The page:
zeke Mon 15-Jun-09 23:09:32

Whilst the book banding book is an excellent resource for schools, it bands lots of reading scheme books - not 'regular' books so probably isn't that useful for a parent like yourself.

What book band is your daughter on? I have some idea of how some 'regular' books relate to the bands, so maybe I/we can suggest some of that level/1-2 levels above.

misshardbroom Mon 15-Jun-09 23:28:11

Great, thanks for this Zeke. She's reading green books, the school uses all ORT but varies between the Biff / Chip / Kipper stuff and Songbirds.

Any suggestions would be very welcome.

SomeGuy Tue 16-Jun-09 00:17:05

Beatrix Potter has some very difficult words that many 11 years won't know. Thomas the Tank Engine is quite similar, they actually sell more dumbed down versions than original stories for this reasons.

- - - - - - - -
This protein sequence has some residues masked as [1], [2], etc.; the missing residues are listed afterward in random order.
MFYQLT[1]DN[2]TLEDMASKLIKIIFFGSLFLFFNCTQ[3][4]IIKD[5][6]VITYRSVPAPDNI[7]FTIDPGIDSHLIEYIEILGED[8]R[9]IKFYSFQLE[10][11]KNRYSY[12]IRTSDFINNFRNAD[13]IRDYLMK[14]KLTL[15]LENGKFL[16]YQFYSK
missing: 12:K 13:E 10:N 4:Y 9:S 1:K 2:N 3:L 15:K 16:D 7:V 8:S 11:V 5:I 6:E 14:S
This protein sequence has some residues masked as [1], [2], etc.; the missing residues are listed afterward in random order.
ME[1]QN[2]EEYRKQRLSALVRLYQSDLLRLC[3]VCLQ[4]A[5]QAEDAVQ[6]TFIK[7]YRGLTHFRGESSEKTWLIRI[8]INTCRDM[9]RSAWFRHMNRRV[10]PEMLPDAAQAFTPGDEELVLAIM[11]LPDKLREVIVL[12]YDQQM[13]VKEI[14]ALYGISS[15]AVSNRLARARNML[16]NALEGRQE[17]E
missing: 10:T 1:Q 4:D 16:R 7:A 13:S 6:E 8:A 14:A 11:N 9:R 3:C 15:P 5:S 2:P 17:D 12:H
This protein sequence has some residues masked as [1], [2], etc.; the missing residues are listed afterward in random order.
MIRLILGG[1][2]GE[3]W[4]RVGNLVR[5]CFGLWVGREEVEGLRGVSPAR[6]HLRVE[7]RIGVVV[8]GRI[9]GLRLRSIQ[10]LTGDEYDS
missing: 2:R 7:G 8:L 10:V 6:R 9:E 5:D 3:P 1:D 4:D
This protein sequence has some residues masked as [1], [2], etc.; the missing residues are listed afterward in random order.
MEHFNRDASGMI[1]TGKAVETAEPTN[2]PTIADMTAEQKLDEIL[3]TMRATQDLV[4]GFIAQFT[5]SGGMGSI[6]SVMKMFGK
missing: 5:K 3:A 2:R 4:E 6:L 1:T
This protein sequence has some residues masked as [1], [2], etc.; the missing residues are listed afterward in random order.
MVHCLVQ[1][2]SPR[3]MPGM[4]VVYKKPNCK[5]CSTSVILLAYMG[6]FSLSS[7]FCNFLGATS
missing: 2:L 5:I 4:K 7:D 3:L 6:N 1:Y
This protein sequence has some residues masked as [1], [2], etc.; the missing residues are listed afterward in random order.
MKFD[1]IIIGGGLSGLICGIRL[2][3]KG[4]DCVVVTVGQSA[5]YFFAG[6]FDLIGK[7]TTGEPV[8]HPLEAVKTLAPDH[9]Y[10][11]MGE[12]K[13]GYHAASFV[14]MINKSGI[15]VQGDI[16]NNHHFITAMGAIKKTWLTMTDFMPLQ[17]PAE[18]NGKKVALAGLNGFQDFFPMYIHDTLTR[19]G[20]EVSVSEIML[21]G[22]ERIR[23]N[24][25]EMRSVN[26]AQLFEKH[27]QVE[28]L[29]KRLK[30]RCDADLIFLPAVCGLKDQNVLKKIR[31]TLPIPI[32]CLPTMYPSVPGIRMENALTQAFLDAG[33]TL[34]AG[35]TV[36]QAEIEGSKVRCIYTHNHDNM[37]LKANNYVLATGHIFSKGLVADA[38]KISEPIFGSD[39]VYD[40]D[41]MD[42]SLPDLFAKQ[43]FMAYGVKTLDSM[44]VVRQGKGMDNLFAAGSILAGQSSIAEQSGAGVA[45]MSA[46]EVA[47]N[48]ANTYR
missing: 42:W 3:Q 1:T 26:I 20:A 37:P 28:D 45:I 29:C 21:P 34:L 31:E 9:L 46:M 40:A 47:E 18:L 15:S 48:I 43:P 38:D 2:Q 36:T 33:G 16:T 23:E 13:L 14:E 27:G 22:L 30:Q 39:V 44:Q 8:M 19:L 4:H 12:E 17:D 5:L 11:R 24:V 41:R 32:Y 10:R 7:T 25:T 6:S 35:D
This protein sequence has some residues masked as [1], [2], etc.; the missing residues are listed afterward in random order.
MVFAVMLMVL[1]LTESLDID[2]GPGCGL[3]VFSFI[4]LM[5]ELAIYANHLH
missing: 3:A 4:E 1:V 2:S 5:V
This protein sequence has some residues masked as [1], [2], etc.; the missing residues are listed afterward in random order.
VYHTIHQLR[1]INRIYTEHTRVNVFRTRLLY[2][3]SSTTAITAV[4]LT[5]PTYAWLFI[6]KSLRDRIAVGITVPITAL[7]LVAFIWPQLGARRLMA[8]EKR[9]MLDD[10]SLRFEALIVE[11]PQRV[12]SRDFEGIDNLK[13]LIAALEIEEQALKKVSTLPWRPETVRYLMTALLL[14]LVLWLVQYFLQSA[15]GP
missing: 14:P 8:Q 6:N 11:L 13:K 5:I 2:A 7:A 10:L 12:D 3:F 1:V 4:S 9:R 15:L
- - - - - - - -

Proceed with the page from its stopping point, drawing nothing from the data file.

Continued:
There are some better books than that Biff&Kipper shite though, the Banana series are quite good. Here's an amazon affiliate that's done a nice job of presenting them:

astore.amazon.co.uk/readingscheme-21?%5Fencoding=UTF8&node=60
www.bookswelove.co.uk/

seeker Tue 16-Jun-09 08:24:59

I wouldn't bother about book banding and colours and so on for out of school reading. Just take her to the library and/or the charity shop and let her get piles and piles of books. Some she'll like, some she won't - some will be too hard, some will be too easy. It doesn't matter - she'll have a good time.

I think it's really important that they don't think of reading as a school only thing, if you see what I mean.

noideawhereIamgoing Tue 16-Jun-09 09:58:35

Would just go to the library and choose books primarily based on interest and containing a similar number of words and size of text as the school books and progress from there - I agree with seeker, kids shouldn't see books as a purely school based homework activity.